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Jane Eyre
Jane Eyre in Cornish

Jane Eyre

By Charlotte Brontë

First edition, 2020. Translated into Cornish by Nicholas Williams. Illustrations by Edmund H. Garrett and E. M. Wimperis. Dundee: Evertype. ISBN 978-1-78201-278-8.

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Also available in Scots and in West Frisian.

“Nyns eus golok vÿth mar drist avell tebel-flogh,” yn medh ev avell dallath, “spessly tebel-vowes bian. A wodhesta pleth usy an debeles ow mos wosa mernans?”   “No sight so sad as that of a naughty child," he began, "especially a naughty little girl. Do you know where the wicked go after death?"
“Ymowns y ow mos dhe iffarn,” a veu ow gorthyp parys hag ewn-gryjyk.   "They go to hell," was my ready and orthodox answer.
“Ha pandr’yw iffarn? A ylta jy leverel hedna?”   "And what is hell? Can you tell me that?"
“Yth ywa pyt a dan.”   "A pit full of fire."
“Hag a garsesta codha aberth i’n pyt-na, ha lesky ena rag nefra?”   "And should you like to fall into that pit, and to be burning there for ever?"
“Na garsen, a syra.”   “No, sir.”
“Pandr’yw res dhis gwil rag y woheles?”   What must you do to avoid it?"
Me a brederys tecken; nyns o va plegadow, pan dheuth ow gorthyp: “Res yw dhybm sensy ow honen in yêhes dâ ha sevel orth merwel.”   I deliberated a moment: my answer, when it did come was objectionable: "I must keep in good health and not die.”
Yth yw an novel gerys dâ-ma ow whythra an bêwnans a venyn yonk dhyworth hy floholeth yêyn hag anwhek bys in hy devedhyans dhe oos leundevys ha’n egydnans a’y herensa dhown rag Mêster Rochester, perhednek Hel Thornfield. I’n descrefans a’n hapnyans­ow ha’n prederow wàr jy usy worth aga sewya, yma an pooslev wàr an dysplegyans lent a aswonvos moral ha spyrysek Jane; yth yw pùb wharvedhyans paintys in mes dre grefter o kyns an lyver-ma an negys a brydydhieth. Jane Eyre, an novel, a jaunjyas yn tien an art a screfa. Charlotte Brontë re beu henwys “kensa istoryan a brederow an golon,” hag indelha yth yw hy an ragresores a screforyon kepar ha Marcel Proust ha James Joyce. Yma brusyans socyal dhe redya i’n lyver kefrÿs hag in y gres warneth fast a ewnhenseth Cristyon. Yma lies crytycor ow consydra an novel-ma dhe vos fest avauncys rag y oos, dre rêson a natur dybarow Jane hy honen hag inwedh awos an fordh may ma dyghtys ino aswonvos a rencas, carnalyta, crejyans ha femynystieth avarr.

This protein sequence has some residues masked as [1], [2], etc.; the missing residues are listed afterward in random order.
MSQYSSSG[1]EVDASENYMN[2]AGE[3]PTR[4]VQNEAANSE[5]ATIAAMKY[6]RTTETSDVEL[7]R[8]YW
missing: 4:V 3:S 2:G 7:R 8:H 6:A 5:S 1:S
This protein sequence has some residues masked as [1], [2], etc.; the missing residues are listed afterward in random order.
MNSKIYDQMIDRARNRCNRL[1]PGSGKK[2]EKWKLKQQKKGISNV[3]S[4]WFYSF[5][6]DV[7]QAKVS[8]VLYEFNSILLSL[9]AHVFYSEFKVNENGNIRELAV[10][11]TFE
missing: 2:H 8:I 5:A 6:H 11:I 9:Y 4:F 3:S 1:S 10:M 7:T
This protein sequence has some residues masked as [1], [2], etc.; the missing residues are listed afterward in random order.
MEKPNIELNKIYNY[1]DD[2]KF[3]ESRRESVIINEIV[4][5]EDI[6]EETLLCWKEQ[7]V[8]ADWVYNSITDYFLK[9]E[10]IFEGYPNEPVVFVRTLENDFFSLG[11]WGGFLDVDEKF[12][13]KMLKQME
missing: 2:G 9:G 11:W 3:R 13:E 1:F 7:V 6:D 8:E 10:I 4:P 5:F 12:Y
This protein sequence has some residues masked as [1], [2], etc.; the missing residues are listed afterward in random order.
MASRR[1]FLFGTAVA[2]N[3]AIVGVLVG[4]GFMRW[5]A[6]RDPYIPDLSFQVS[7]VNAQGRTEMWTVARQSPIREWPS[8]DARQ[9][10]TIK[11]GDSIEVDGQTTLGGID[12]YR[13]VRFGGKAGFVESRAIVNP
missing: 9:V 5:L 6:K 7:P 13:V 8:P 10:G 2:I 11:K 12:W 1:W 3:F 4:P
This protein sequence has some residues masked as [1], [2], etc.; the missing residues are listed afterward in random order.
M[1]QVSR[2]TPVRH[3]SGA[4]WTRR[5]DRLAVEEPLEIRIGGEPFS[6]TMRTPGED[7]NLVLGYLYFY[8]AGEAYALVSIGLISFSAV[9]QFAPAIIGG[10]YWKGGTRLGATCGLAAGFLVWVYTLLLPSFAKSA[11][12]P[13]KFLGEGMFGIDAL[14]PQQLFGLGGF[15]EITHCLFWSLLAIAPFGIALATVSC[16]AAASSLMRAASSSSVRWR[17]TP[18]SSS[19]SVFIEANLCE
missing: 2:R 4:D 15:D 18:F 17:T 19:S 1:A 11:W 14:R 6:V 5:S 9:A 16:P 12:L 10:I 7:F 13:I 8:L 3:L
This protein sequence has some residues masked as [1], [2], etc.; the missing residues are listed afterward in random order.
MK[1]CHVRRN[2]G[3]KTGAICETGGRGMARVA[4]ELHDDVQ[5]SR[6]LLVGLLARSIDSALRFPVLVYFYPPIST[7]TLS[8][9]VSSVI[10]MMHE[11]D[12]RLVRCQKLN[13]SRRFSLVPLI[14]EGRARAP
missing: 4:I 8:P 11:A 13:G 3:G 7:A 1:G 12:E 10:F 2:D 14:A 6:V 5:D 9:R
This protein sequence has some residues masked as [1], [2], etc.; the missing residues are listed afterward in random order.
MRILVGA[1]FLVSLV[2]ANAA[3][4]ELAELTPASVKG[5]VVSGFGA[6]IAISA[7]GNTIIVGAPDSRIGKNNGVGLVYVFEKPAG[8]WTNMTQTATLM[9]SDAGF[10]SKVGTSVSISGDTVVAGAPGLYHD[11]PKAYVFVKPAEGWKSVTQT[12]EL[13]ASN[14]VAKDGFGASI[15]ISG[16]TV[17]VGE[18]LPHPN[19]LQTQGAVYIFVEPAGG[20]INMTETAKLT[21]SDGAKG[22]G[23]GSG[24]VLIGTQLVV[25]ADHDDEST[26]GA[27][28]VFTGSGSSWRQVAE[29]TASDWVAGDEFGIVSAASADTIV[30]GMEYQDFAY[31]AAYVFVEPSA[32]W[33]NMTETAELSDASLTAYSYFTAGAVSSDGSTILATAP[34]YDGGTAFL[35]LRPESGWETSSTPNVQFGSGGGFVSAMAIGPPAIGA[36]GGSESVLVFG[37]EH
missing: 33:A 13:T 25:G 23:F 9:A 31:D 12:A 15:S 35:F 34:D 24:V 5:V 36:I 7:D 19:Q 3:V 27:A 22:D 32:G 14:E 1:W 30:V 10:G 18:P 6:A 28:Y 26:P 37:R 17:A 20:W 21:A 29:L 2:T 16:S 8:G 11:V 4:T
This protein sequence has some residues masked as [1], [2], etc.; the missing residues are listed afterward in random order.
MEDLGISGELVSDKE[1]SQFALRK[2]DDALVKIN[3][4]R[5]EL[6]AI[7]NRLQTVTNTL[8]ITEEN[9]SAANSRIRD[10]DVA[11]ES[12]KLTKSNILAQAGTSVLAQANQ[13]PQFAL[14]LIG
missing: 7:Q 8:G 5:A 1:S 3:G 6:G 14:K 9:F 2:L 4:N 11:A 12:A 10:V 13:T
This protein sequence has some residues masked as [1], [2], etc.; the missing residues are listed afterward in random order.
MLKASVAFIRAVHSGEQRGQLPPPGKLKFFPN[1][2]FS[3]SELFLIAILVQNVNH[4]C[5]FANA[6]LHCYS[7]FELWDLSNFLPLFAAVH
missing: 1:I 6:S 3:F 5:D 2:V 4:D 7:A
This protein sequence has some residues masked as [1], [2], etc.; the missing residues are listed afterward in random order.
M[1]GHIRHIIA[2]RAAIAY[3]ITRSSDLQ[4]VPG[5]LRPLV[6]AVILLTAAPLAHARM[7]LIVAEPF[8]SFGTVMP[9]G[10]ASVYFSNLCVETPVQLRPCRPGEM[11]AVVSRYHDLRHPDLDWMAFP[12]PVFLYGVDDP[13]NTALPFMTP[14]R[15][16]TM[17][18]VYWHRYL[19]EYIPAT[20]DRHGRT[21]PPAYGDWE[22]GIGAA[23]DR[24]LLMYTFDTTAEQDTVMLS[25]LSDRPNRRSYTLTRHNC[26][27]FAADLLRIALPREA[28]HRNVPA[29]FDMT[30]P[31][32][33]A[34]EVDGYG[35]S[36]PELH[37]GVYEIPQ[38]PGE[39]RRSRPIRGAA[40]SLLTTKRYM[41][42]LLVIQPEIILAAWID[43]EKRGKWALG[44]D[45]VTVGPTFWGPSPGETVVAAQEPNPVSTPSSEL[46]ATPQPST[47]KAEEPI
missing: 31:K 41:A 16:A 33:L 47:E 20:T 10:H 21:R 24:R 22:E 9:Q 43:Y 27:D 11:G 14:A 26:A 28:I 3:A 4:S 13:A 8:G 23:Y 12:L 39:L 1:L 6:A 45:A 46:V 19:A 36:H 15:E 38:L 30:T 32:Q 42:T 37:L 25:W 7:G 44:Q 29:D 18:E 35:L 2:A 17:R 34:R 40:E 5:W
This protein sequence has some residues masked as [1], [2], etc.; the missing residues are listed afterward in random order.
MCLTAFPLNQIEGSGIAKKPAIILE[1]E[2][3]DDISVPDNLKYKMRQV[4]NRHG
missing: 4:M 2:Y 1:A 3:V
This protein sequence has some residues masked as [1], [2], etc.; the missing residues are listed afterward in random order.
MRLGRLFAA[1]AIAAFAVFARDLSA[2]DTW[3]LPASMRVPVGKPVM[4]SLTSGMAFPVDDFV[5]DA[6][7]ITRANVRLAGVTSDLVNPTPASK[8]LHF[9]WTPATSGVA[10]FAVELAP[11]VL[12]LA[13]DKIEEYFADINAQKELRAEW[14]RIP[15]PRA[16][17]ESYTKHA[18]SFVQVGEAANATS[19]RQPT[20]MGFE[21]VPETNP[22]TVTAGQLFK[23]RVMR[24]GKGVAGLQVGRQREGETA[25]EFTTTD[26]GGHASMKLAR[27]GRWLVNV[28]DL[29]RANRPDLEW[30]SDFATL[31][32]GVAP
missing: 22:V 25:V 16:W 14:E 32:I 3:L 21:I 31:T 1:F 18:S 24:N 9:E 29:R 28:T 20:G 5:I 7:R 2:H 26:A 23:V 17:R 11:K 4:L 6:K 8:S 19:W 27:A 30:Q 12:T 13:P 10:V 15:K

This classic coming-of-age novel explores the the emotions and experiences of a young woman, from her difficult and abusive childhood, through her growth to adulthood and her discovery of love for Mr. Rochester, the master of Thornfield Hall. In its internalization of the action—the focus is on the gradual unfolding of Jane's moral and spiritual sensibility, and all the events are coloured by a heightened intensity that was previously the domain of poetry—Jane Eyre revolutionized the art of fiction. Charlotte Brontë has been called the “first historian of the private con­sciousness” and the literary ancestor of writers like Marcel Proust and James Joyce. The novel contains elements of social criticism, with a strong sense of Christian morality at its core, and is considered by many to be ahead of its time given the individualistic character of Jane and the novel’s exploration of classism, sexuality, religion, and proto-feminism.
HTML Michael Everson, Evertype, 19A Woodgrove, Dundee, DD2 1DR, Scotland, 2018-06-26

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